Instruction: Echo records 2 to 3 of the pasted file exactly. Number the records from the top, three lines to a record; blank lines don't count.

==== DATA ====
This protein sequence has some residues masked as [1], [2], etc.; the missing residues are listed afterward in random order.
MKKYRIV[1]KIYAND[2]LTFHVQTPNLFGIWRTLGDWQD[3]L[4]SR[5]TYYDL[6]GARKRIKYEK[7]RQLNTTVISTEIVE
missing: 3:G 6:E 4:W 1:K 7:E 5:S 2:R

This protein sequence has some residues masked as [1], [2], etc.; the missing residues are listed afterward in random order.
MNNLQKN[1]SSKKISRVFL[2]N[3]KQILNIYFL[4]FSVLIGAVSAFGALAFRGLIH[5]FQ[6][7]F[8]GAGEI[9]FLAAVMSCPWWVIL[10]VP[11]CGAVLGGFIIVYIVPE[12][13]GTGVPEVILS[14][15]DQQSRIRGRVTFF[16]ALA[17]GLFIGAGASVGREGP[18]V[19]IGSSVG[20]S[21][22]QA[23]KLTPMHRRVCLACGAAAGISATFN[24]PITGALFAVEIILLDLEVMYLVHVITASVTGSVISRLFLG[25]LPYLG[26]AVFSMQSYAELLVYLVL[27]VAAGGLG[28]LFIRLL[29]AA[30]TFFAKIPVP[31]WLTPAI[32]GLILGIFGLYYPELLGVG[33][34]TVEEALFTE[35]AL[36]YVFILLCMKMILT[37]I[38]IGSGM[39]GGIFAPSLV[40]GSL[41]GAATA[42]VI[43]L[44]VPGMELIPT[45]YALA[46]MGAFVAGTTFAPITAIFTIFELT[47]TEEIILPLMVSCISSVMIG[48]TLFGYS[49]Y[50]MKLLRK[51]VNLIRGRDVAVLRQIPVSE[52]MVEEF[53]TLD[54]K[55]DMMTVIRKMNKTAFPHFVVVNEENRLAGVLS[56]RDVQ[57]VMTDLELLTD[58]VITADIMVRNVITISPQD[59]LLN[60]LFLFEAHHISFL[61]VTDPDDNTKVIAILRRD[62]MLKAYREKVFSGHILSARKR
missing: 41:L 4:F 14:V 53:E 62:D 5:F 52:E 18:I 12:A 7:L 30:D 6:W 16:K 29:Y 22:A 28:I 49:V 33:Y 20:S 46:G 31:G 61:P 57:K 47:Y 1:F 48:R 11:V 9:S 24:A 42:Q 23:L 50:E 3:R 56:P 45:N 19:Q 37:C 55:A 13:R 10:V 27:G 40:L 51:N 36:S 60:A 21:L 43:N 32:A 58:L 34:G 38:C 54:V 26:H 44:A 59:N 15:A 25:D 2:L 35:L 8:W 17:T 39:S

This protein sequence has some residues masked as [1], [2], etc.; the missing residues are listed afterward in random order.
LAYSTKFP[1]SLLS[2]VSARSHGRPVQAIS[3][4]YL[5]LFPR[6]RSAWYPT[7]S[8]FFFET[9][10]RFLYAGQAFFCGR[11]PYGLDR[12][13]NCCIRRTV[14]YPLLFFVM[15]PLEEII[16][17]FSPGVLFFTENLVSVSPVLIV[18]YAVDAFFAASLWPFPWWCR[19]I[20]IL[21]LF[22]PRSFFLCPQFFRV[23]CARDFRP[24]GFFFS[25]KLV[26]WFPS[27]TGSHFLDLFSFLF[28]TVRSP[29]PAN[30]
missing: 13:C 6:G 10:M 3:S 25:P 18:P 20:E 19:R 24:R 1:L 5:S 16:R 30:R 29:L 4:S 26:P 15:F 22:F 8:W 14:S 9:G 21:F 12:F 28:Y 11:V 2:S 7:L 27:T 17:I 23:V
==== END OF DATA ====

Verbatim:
This protein sequence has some residues masked as [1], [2], etc.; the missing residues are listed afterward in random order.
MNNLQKN[1]SSKKISRVFL[2]N[3]KQILNIYFL[4]FSVLIGAVSAFGALAFRGLIH[5]FQ[6][7]F[8]GAGEI[9]FLAAVMSCPWWVIL[10]VP[11]CGAVLGGFIIVYIVPE[12][13]GTGVPEVILS[14][15]DQQSRIRGRVTFF[16]ALA[17]GLFIGAGASVGREGP[18]V[19]IGSSVG[20]S[21][22]QA[23]KLTPMHRRVCLACGAAAGISATFN[24]PITGALFAVEIILLDLEVMYLVHVITASVTGSVISRLFLG[25]LPYLG[26]AVFSMQSYAELLVYLVL[27]VAAGGLG[28]LFIRLL[29]AA[30]TFFAKIPVP[31]WLTPAI[32]GLILGIFGLYYPELLGVG[33][34]TVEEALFTE[35]AL[36]YVFILLCMKMILT[37]I[38]IGSGM[39]GGIFAPSLV[40]GSL[41]GAATA[42]VI[43]L[44]VPGMELIPT[45]YALA[46]MGAFVAGTTFAPITAIFTIFELT[47]TEEIILPLMVSCISSVMIG[48]TLFGYS[49]Y[50]MKLLRK[51]VNLIRGRDVAVLRQIPVSE[52]MVEEF[53]TLD[54]K[55]DMMTVIRKMNKTAFPHFVVVNEENRLAGVLS[56]RDVQ[57]VMTDLELLTD[58]VITADIMVRNVITISPQD[59]LLN[60]LFLFEAHHISFL[61]VTDPDDNTKVIAILRRD[62]MLKAYREKVFSGHILSARKR
missing: 41:L 4:F 14:V 53:E 62:D 5:F 52:E 18:I 12:A 7:L 30:D 6:W 16:K 29:Y 22:A 28:I 49:V 33:Y 20:S 46:G 31:G 61:P 57:K 47:Y 1:F 48:R 11:V 9:S 24:A 42:Q 23:L 50:E 3:R 56:P 45:N 19:Q 37:C 55:A 13:R 10:V 27:G 40:L 51:N 36:S 60:A 21:L 43:N 32:A 58:L 34:G 38:C 54:V 26:H 44:A 59:N 15:A 25:D 2:L 35:L 8:W 17:T 39:S

This protein sequence has some residues masked as [1], [2], etc.; the missing residues are listed afterward in random order.
LAYSTKFP[1]SLLS[2]VSARSHGRPVQAIS[3][4]YL[5]LFPR[6]RSAWYPT[7]S[8]FFFET[9][10]RFLYAGQAFFCGR[11]PYGLDR[12][13]NCCIRRTV[14]YPLLFFVM[15]PLEEII[16][17]FSPGVLFFTENLVSVSPVLIV[18]YAVDAFFAASLWPFPWWCR[19]I[20]IL[21]LF[22]PRSFFLCPQFFRV[23]CARDFRP[24]GFFFS[25]KLV[26]WFPS[27]TGSHFLDLFSFLF[28]TVRSP[29]PAN[30]
missing: 13:C 6:G 10:M 3:S 25:P 18:P 20:E 19:R 24:R 1:L 5:S 16:R 30:R 29:L 4:S 26:P 15:F 22:F 8:W 14:S 9:G 21:F 12:F 28:Y 11:V 2:S 7:L 27:T 17:I 23:V